According to the Patriot-News source in question, Dranov testified that McQueary said he heard "sex sounds" and the shower running, and a young boy stuck his head around the corner of the shower stall, peering at him as an adult arm reached around his waist and pulled him back out of view.

Seconds later, McQueary said, Sandusky left the shower in a towel, Dranov testified, according to the newspaper's source.

Dranov said he asked McQueary three times whether he saw anything sexual, and each time McQueary said no, according to the knowledgeable source.  Given that response, Dranov advised McQueary to inform head football coach Joe Paterno, rather than police, about what he witnessed.

Paterno, who was fired for not taking sufficiently decisive action about an alleged sodomy, has said the alleged assault was not graphically conveyed to him as a rape.  Moreover, the Patriot-News wrote, McQueary's story has been a key element to all the criminal cases, and the only evidence of an assault in 2002 that grand jurors heard.

Sandusky's attorneys likely will seize on that inconsistency to defend their client on Tuesday when the hearing starts.

The hearing will serve as a kind of mini-trial, replete with prosecutorial witnesses who likely will be cross-examined by attorneys defending Sandusky against 52 counts of sex crimes against 10 alleged victims.  Eight of them are expected to testify before Magisterial Judge Robert E. Scott, who will solely decide if there's probable cause for the case to proceed to trial in a county court.

Copyright 2011 ABC News Radio


Penn State Police Deny Witness Mike McQueary Alerted Them

J. Meric/Getty Images(UNIVERSITY PARK, Pa.) -- Police are baffled by Penn State assistant football coach Mike McQueary's claim that he told them about witnessing an alleged rape of a boy by another coach, Jerry Sandusky, in 2002.

McQueary has been at the center of the furor over the sex abuse scandal at the university, in part because the grand jury report states that after seeing Sandusky sexually assault a boy about 10, McQueary left without doing anything.

The report said McQueary reported the incident to former head coach Joe Paterno the next day. It also stated that no one at the school alerted police to the incident.

McQueary, who is now on administrative leave as a coach on the team, sent emails to friends and players this week saying that he did stop the alleged sex assault, and that he did speak to police about the incident.

"I did stop it, not physically...but made sure it was stopped when I left that locker room," he wrote.

McQueary also wrote in one of the emails, "I did have discussions with police and with the official at the university in charge of police.... no one can imagine my thoughts or wants to be in my shoes for those 30-45 seconds ... trust me."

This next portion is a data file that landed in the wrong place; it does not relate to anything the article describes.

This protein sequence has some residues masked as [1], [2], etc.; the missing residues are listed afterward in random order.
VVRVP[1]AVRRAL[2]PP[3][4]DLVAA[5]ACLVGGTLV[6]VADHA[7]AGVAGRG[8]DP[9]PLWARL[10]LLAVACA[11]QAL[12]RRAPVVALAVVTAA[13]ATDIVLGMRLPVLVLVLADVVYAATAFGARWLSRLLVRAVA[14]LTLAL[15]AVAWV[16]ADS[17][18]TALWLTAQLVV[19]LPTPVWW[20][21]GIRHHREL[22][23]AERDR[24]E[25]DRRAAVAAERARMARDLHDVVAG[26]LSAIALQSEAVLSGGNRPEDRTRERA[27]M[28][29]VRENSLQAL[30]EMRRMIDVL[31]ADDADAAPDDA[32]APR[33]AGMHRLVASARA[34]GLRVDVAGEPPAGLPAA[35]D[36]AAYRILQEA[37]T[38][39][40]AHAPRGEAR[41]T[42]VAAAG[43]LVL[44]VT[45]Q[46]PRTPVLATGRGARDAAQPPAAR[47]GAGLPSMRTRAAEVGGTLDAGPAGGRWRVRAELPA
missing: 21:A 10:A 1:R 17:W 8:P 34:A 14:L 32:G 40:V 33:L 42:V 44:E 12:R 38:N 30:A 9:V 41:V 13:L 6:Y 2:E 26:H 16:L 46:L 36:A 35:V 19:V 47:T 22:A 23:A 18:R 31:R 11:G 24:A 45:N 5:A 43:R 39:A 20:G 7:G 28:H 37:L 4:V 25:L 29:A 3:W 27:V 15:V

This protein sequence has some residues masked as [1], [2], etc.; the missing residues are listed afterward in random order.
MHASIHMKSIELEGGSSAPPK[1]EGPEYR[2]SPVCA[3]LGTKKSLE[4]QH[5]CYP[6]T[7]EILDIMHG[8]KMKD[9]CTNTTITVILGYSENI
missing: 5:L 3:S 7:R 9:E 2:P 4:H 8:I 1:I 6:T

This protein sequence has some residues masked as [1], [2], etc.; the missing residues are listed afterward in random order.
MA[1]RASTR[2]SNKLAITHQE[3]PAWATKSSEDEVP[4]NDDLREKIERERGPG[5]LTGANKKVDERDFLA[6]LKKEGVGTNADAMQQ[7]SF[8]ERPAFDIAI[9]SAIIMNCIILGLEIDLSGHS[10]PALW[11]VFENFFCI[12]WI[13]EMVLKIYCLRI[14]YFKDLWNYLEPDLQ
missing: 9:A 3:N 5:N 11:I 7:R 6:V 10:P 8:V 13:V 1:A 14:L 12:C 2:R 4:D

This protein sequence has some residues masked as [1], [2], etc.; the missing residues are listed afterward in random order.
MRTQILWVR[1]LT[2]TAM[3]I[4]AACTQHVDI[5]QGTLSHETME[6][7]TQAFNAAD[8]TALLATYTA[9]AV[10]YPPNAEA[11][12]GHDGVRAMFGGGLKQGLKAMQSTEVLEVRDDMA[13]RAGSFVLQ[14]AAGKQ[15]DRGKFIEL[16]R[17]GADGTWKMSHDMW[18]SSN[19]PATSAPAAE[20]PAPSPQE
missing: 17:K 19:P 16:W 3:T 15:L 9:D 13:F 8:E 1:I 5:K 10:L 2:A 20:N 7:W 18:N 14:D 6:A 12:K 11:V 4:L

It wasn't clear whether McQueary was referring to the campus police force or the force of the town of State College.

Neither department has a record of McQueary bringing the rape accusation to them.

McQueary's testimony to the grand jury that he witnessed the rape is central to the criminal allegations against Sandusky and two university officials. In the grand jury presentment released Nov. 4, McQueary witnessed the rape, left the locker room immediately, and then proceeded to tell his father and head coach Joe Paterno about what he saw.

Paterno told his supervisor, athletic director Tim Curley, who told Vice President of Finance and Business Gary Schultz. None of the officials ever reported the incident to police, which for Curley and Schultz constitutes the crime of failure to report the sexual abuse of a child to authorities.

Curley and Schultz also testified to the grand jury that they were not told a rape occurred, but rather that "something of a sexual nature" or fondling occurred.

If McQueary did go to the police following the incident, questions remain about why a police investigation was not launched and criminal charges were never pressed against Sandusky. If true, it would have been the second time police were notified of Sandusky inappropriately showering with a boy on campus.

Sandusky was previously investigated for showering with a boy on campus in 1998. Then-District Attorney Ray Gricar never pressed charges.

Copyright 2011 ABC News Radio


Penn State: Asst. Coach Placed on Leave, Candlelight Vigil for Victims 

J. Meric/Getty Images(STATE COLLEGE, Pa.) -- Penn State assistant coach Mike McQueary, was placed on indefinite paid administrative leave on Friday.

Acting President Rodney Erickson made the announcement on Friday saying McQueary could not function under the circumstances.

McQueary witnessed the alleged rape of a 10-year-old boy by Jerry Sandusky on the Penn State campus in 2002. He informed Coach Joe Paterno but did not intervene or call the police. Erickson said McQueary received numerous death threats.

Penn State students say they will hold a candlelight vigil on Friday evening for victims of sexual abuse.

Copyright 2011 ABC News Radio


McQueary Will Not Coach Saturday After Receiving Threats

Justin K. Aller/Getty Images(UNIVERSITY PARK, Pa.) -- Penn State assistant coach Mike McQueary will not be in attendance for Saturday's game against Nebraska after receiving "multiple threats," the school announced Thursday.

McQueary testified to a grand jury he saw former defensive coordinator Jerry Sandusky engaged in a sex act with a 10-year-old boy inside Penn State showers in 2002. He reported what he saw to head coach Joe Paterno following the incident, according to grand jury testimony.

In a statement released Thursday, the school said it would be "in the best interest of all" if McQueary did not attend Saturday's game.

The university's board of trustees announced Wednesday night that Paterno and president Graham Spanier would no longer be employed by the school, effective immediately.

Sandusky is charged with abusing at least eight boys over 15 years.

Copyright 2011 ABC News Radio